"Dashboard management serves as an important diagnostic to pinpoint areas for further investigation and possible action," Zipple notes. "We found that accreditation helps organizations support these efforts. A strong and consistent focus on quality improvement enables a readiness for change. Accreditation provides a structure to encourage an ongoing effort to improve and sustain organizational quality over time."
Build referrals and funding
From a long-term perspective, dashboard measures can be key to planning efforts to grow referrals and funding. Identifying service requirements and matching offerings to strengths identified in the data can significantly affect future organizational success. "We use our indicators to educate legislators and other stakeholders. If you aren't involved in a dialogue on where agencies are going, you will be very vulnerable in the future," Goss predicts.
"We also use indicators to help educate our staff about policies and procedures that would be more effective and to help them understand why we want to grow in a certain area," Goss continues. "For instance, if we are measuring employment obtained for the persons served and the numbers are declining, we need to look at what state funding sources are available to bolster these efforts. Having the numbers helps our executives make decisions in a more confident way. If they don't have concrete data, it will be a difficult task to convince legislative representatives to support additional funding allocations."
Glyn Thomas, PhD, is executive director of Satilla Community Services and chair of the Cost Control and Benchmarking Committee for the Georgia Association of Community Service Boards. GACSB collects quarterly and annual benchmarking data from 25 agencies the association represents and shares that data with a legislative educator and the association's Public Policy and Information Committee. "We provide factual information on issues that might be of interest to the legislative process," says Thomas. "Our data identify the best practices employed by our member agencies. Despite the budget cuts that have occurred in the past three years, GACSB's members have had success in making their budget dollars go further. Nonetheless, greater demand and reduced funding is forcing some providers into the red."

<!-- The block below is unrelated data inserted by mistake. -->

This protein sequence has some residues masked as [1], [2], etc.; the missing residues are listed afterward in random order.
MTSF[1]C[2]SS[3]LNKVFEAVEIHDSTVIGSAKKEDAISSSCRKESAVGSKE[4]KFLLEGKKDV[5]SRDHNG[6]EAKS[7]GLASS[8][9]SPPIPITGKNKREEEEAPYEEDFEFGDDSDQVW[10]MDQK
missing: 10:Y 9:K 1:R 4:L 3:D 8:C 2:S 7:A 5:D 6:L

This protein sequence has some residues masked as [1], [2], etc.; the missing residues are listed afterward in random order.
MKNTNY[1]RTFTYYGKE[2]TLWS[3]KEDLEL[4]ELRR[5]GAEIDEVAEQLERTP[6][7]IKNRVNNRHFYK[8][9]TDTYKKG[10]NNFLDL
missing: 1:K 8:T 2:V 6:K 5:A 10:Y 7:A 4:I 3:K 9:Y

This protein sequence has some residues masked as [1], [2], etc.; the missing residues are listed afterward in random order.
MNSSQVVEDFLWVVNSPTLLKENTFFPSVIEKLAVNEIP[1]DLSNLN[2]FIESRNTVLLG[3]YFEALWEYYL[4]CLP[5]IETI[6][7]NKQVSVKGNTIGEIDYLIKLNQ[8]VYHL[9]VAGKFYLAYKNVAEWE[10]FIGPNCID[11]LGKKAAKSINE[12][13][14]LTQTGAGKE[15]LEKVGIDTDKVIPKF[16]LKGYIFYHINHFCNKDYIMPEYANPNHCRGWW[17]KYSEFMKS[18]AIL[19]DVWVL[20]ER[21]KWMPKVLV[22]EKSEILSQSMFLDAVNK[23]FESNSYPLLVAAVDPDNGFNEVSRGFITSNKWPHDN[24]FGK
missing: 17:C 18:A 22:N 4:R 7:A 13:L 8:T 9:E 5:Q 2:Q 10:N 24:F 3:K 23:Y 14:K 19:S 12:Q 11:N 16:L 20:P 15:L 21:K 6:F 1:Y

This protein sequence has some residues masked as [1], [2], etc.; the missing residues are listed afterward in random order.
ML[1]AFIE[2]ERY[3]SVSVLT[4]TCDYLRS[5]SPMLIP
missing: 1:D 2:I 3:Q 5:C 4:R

Dashboard data require human interpretation
As with any system under review, dashboard measures are "only as good as the people who are given the responsibility of working with them. From selecting the measures to data collection and analysis, the adage of 'garbage in, garbage out' can apply," Brown cautions. "The importance of working with a dedicated team to maintain the integrity of the reporting process is vital."
"Dashboards help preserve fidelity to the evidence-based interventions and outcomes that we strive for as an organization," Zipple adds. "The data identify the work being done and provide a trendable measurement that can be followed over time and used for quality improvement."
Thomas concludes, "From a trending perspective, we see a rising number of people being served, and they are using an increasing number of services. The data we gather and interpret help us work more effectively and efficiently."
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Just as a car needs a driver at the wheel, a corporate dashboard needs skilled people to read its signs and help steer the organization along the road to success.
Nikki Migas, managing director of the Behavioral Health and the Child and Youth Services customer service units of CARF International, has more than 35 years of experience developing and administering behavioral health and other human services programs. Nikki has a background in social work and earned a master's degree in public administration. Nikki was a CARF surveyor for 10 years, and she served on several CARF National Advisory Committees.